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The contribution of hormone-independent counterregulatory signals in defense of insulin-induced hypoglycemia was determined in adrenalectomized, overnight-fasted conscious dogs receiving hepatic portal vein insulin infusions at a rate 20-fold basal. Either euglycemia was maintained () or hypoglycemia (≈45 mg/dl) was allowed to occur. There were three hypoglycemic groups: one in which hepatic autoregulation against hypoglycemia occurred in the absence of sympathetic nervous system input (), one in which autoregulation occurred in the presence of norepinephrine (NE) signaling to fat and muscle (), and one in which autoregulation occurred in the presence of NE signaling to fat, muscle, and liver (). Average net hepatic glucose balance (NHGB) during the last hour for was -0.7 ± 0.1, 0.3 ± 0.1 ( < 0.01 vs. ), 0.7 ± 0.1 ( = 0.01 vs. ), and 0.8 ± 0.1 ( = 0.7 vs. ) mg·kg·min, respectively. Hypoglycemia per se () increased NHGB by causing an inhibition of net hepatic glycogen synthesis. NE signaling to fat and muscle () increased NHGB further by mobilizing gluconeogenic precursors resulting in a rise in gluconeogenesis. Lowering glucose per se decreased nonhepatic glucose uptake by 8.9 mg·kg·min, and the addition of increased neural efferent signaling to muscle and fat blocked glucose uptake further by 3.2 mg·kg·min The addition of increased neural efferent input to liver did not affect NHGB or nonhepatic glucose uptake significantly. In conclusion, even in the absence of increases in counterregulatory hormones, the body can defend itself against hypoglycemia using glucose autoregulation and increased neural efferent signaling, both of which stimulate hepatic glucose production and limit glucose utilization.
Copyright © 2017 the American Physiological Society.
Liver glycogen is important for the counterregulation of hypoglycemia and is reduced in individuals with type 1 diabetes (T1D). Here, we examined the effect of varying hepatic glycogen content on the counterregulatory response to low blood sugar in dogs. During the first 4 hours of each study, hepatic glycogen was increased by augmenting hepatic glucose uptake using hyperglycemia and a low-dose intraportal fructose infusion. After hepatic glycogen levels were increased, animals underwent a 2-hour control period with no fructose infusion followed by a 2-hour hyperinsulinemic/hypoglycemic clamp. Compared with control treatment, fructose infusion caused a large increase in liver glycogen that markedly elevated the response of epinephrine and glucagon to a given hypoglycemia and increased net hepatic glucose output (NHGO). Moreover, prior denervation of the liver abolished the improved counterregulatory responses that resulted from increased liver glycogen content. When hepatic glycogen content was lowered, glucagon and NHGO responses to insulin-induced hypoglycemia were reduced. We conclude that there is a liver-brain counterregulatory axis that is responsive to liver glycogen content. It remains to be determined whether the risk of iatrogenic hypoglycemia in T1D humans could be lessened by targeting metabolic pathway(s) associated with hepatic glycogen repletion.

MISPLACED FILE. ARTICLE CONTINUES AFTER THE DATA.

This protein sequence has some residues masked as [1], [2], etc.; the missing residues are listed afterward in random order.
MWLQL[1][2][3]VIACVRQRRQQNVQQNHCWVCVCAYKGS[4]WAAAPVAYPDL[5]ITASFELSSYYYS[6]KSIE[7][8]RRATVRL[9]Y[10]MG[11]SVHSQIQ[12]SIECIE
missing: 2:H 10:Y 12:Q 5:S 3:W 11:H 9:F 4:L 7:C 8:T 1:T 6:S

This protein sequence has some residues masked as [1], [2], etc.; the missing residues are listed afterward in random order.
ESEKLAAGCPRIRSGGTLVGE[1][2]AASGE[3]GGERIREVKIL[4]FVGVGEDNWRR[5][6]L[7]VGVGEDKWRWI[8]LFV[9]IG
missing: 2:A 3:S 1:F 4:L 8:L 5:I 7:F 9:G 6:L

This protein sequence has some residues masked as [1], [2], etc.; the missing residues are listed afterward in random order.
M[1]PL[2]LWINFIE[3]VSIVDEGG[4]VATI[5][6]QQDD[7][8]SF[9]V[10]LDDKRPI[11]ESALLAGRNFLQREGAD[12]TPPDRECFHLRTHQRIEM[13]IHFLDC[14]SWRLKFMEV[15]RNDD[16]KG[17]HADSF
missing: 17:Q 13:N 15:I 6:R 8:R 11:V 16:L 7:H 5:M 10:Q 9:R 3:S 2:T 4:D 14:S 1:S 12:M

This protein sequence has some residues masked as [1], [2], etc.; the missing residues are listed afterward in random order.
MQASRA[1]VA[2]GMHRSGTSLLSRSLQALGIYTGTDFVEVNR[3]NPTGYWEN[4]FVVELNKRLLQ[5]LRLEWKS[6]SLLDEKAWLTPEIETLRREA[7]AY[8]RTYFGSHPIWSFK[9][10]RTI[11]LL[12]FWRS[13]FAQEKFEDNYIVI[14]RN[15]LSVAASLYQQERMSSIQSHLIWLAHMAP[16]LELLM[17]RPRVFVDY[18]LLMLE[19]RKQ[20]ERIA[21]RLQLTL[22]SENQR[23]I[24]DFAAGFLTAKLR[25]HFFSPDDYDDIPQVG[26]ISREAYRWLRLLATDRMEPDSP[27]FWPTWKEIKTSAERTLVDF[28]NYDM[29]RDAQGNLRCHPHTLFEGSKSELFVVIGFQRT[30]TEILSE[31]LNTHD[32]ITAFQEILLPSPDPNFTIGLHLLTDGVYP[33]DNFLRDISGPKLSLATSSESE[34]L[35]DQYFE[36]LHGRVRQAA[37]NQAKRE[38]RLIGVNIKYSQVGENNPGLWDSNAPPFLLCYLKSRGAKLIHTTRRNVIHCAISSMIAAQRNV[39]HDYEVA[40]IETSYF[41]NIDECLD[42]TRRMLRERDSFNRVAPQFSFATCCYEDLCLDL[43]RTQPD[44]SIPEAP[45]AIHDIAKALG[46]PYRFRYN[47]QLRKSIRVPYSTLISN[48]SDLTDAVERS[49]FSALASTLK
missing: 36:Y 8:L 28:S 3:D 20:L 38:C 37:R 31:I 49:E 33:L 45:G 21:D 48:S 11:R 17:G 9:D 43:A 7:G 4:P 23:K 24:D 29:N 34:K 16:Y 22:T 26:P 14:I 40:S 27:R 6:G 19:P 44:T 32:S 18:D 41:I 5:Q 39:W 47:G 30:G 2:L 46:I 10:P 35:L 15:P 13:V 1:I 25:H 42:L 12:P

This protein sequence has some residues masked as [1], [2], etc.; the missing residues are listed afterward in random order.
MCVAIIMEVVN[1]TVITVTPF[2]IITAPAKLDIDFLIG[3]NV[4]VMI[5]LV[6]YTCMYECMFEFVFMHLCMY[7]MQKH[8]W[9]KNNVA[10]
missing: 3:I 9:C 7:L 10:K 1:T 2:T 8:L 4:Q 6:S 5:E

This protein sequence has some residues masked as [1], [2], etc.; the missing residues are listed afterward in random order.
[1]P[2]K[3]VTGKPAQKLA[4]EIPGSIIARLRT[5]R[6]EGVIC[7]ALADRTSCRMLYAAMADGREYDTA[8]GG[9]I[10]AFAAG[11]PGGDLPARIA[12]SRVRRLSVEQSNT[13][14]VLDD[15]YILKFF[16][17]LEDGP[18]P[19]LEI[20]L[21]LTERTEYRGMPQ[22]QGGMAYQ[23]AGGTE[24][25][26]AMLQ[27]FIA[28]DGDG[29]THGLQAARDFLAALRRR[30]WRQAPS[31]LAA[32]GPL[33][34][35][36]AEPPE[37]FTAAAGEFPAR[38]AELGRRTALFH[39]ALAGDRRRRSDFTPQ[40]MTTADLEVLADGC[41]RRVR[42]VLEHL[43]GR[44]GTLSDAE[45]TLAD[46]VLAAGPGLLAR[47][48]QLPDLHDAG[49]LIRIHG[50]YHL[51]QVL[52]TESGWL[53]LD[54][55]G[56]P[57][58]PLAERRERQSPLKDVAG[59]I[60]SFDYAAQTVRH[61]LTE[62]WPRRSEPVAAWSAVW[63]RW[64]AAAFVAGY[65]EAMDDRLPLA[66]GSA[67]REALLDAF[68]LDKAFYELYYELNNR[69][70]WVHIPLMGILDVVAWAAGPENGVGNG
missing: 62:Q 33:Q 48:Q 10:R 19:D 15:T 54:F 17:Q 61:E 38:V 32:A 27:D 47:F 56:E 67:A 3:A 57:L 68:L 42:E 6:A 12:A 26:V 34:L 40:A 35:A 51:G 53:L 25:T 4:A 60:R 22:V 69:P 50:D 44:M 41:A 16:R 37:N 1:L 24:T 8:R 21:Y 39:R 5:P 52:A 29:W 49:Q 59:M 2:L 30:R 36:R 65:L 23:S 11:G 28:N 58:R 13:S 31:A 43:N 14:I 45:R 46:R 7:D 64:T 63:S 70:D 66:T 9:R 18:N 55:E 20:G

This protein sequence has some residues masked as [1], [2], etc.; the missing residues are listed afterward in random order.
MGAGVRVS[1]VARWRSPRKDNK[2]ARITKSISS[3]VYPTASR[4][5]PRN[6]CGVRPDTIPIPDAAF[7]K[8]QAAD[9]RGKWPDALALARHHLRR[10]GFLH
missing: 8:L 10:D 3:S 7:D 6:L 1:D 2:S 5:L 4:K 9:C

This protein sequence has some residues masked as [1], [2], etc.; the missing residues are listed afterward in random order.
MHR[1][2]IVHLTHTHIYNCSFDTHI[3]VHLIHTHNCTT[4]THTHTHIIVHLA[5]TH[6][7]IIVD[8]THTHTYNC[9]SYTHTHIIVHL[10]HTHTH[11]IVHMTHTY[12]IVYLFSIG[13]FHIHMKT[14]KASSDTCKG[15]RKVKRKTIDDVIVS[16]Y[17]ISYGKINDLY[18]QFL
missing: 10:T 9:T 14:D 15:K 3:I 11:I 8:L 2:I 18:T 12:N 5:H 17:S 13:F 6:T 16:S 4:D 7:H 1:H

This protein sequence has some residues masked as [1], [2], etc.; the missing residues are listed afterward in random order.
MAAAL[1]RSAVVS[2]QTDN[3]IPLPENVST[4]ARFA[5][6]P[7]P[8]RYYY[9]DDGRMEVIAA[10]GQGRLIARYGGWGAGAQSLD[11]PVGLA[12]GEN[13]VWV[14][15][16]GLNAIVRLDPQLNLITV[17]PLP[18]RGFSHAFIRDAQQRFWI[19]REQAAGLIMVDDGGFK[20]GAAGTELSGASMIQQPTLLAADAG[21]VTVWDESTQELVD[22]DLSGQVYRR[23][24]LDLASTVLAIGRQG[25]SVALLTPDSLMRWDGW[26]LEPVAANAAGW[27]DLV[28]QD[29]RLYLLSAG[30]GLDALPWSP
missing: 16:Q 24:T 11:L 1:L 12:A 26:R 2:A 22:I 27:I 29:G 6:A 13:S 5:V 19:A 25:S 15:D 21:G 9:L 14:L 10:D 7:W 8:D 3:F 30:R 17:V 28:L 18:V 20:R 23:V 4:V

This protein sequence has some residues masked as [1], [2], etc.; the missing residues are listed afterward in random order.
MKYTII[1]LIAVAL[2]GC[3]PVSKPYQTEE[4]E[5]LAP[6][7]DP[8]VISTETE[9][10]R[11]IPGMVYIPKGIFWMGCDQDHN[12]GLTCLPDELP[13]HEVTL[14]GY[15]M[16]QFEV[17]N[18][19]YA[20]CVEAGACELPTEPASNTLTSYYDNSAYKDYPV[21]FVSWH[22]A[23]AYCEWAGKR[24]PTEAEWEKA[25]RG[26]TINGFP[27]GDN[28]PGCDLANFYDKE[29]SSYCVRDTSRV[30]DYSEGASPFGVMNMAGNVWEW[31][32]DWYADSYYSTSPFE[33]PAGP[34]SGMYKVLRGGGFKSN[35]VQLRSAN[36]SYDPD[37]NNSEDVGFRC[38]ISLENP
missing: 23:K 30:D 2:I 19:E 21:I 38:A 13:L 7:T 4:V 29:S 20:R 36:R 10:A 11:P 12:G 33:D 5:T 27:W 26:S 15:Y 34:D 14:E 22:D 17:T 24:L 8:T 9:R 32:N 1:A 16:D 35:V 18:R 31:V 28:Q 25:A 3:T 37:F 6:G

Mouse models designed to examine hepatic metabolism are critical to diabetes and obesity research. Thus, a microscale method to quantitatively assess hepatic glucose and intermediary metabolism in conscious, unrestrained mice was developed. [(13)C3]propionate, [(2)H2]water, and [6,6-(2)H2]glucose isotopes were delivered intravenously in short- (9 h) and long-term-fasted (19 h) C57BL/6J mice. GC-MS and mass isotopomer distribution (MID) analysis were performed on three 40-μl arterial plasma glucose samples obtained during the euglycemic isotopic steady state. Model-based regression of hepatic glucose and citric acid cycle (CAC)-related fluxes was performed using a comprehensive isotopomer model to track carbon and hydrogen atom transitions through the network and thereby simulate the MIDs of measured fragment ions. Glucose-6-phosphate production from glycogen diminished, and endogenous glucose production was exclusively gluconeogenic with prolonged fasting. Gluconeogenic flux from phosphoenolpyruvate (PEP) remained stable, whereas that from glycerol modestly increased from short- to long-term fasting. CAC flux [i.e., citrate synthase (VCS)] was reduced with long-term fasting. Interestingly, anaplerosis and cataplerosis increased with fast duration; accordingly, pyruvate carboxylation and the conversion of oxaloacetate to PEP were severalfold higher than VCS in long-term fasted mice. This method utilizes state-of-the-art in vivo methodology and comprehensive isotopomer modeling to quantify hepatic glucose and intermediary fluxes during physiological stress in mice. The small plasma requirements permit serial sampling without stress and the affirmation of steady-state glucose kinetics. Furthermore, the approach can accommodate a broad range of modeling assumptions, isotope tracers, and measurement inputs without the need to introduce ad hoc mathematical approximations.
Copyright © 2015 the American Physiological Society.